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Goat hunting (NZ)


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Finally found some goats after a dry spell. Unlike most New Zealand hunters, I treat them with respect rather than a pest or target practice and am somewhat restrained in how many I shoot.  They aren't the most difficult animal to hunt, but can get a bit spooky if they receive a lot of hunting pressure. Regardless, they are a great resource for young and novice hunters. 7mm08 did the business at 60 - 100 metres. 

I harvested the back legs from the two larger animals and prepared the smaller animal for a spit roast.

Pictures to follow...

Edited by Houseplant
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7 hours ago, Houseplant said:

Finally found some goats after a dry spell. Unlike most New Zealand hunters, I treat them with respect rather than a pest or target practice and am somewhat restrained in how many I shoot.  They aren't the most difficult animal to hunt, but can get a bit spooky if they receive a lot of hunting pressure. Regardless, they are a great resource for young and novice hunters. 7mm08 did the business at 60 - 100 metres.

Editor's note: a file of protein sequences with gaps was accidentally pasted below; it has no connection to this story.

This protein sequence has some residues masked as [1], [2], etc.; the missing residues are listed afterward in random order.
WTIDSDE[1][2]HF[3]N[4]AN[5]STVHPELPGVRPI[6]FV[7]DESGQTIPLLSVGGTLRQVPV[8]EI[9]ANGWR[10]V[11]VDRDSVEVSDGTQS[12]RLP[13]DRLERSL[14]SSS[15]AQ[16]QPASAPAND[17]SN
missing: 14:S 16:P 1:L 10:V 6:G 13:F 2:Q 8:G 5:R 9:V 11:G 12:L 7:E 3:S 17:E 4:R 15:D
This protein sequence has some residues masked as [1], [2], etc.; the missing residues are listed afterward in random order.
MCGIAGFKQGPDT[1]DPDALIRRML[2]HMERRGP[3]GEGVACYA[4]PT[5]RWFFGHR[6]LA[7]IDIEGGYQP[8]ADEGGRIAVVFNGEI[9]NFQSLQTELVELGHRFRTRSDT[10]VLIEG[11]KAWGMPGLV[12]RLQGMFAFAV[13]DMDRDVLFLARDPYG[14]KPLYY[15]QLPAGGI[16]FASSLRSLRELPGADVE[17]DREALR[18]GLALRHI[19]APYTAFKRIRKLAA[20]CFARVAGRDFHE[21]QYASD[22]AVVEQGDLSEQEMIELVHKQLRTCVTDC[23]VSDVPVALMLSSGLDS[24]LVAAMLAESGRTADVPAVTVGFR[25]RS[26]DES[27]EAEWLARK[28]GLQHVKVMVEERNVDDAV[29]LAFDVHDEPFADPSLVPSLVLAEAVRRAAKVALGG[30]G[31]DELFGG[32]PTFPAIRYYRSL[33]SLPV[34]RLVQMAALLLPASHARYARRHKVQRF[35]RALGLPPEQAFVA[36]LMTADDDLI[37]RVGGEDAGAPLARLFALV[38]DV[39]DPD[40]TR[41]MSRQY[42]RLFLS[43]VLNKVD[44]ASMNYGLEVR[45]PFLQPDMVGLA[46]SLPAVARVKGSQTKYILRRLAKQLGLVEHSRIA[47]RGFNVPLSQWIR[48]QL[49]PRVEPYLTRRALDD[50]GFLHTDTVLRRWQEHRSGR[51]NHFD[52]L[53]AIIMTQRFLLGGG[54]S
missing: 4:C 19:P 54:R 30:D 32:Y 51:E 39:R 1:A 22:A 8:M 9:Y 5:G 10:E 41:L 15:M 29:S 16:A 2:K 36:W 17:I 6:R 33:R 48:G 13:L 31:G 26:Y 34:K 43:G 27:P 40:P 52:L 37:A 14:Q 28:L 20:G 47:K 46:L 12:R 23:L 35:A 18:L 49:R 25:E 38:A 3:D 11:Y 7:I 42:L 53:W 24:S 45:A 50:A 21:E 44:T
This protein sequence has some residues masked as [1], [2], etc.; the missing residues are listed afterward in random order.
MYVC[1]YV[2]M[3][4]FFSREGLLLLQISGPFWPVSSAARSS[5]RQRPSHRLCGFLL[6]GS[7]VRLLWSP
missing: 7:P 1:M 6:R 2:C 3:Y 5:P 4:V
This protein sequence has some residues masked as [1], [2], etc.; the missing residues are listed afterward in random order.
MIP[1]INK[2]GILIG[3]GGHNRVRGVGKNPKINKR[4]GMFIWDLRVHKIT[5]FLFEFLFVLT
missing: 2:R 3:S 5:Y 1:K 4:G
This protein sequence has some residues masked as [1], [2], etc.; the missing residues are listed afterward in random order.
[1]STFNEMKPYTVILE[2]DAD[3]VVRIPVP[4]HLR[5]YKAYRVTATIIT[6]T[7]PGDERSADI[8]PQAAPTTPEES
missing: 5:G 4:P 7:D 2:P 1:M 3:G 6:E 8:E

I harvested the back legs from the two larger animals and prepared the smaller animal for a spit roast.

Pictures to follow...

They look delicious 👍.

This might be a daft question , with a very obvious answer , but why do you only use the back legs , and not the whole carcass? .

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It's a good question. With a larger calibre centrefire and classic shot placement, the shoulders are often destroyed. Goats have very small backstraps and are just not worth the effort. The smaller animal shown in the second picture was selected for cooking whole, so that was a headshot at 60 metres. It was field dressed on the spot as you can see, and is now hanging in my chiller. 

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Goat is going to be cooked by an American friend. He is a BBQ wizard and will cold smoke it before spit roasting low and slow. Last time he cooked for us, everyone preferred the goat over the venison 😲

I went for another goat hunt yesterday. No goats, but got a turkey. That will be cooked the same way and added to the feast.

Hunting-Turkey1.jpg

 

 

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21 minutes ago, Houseplant said: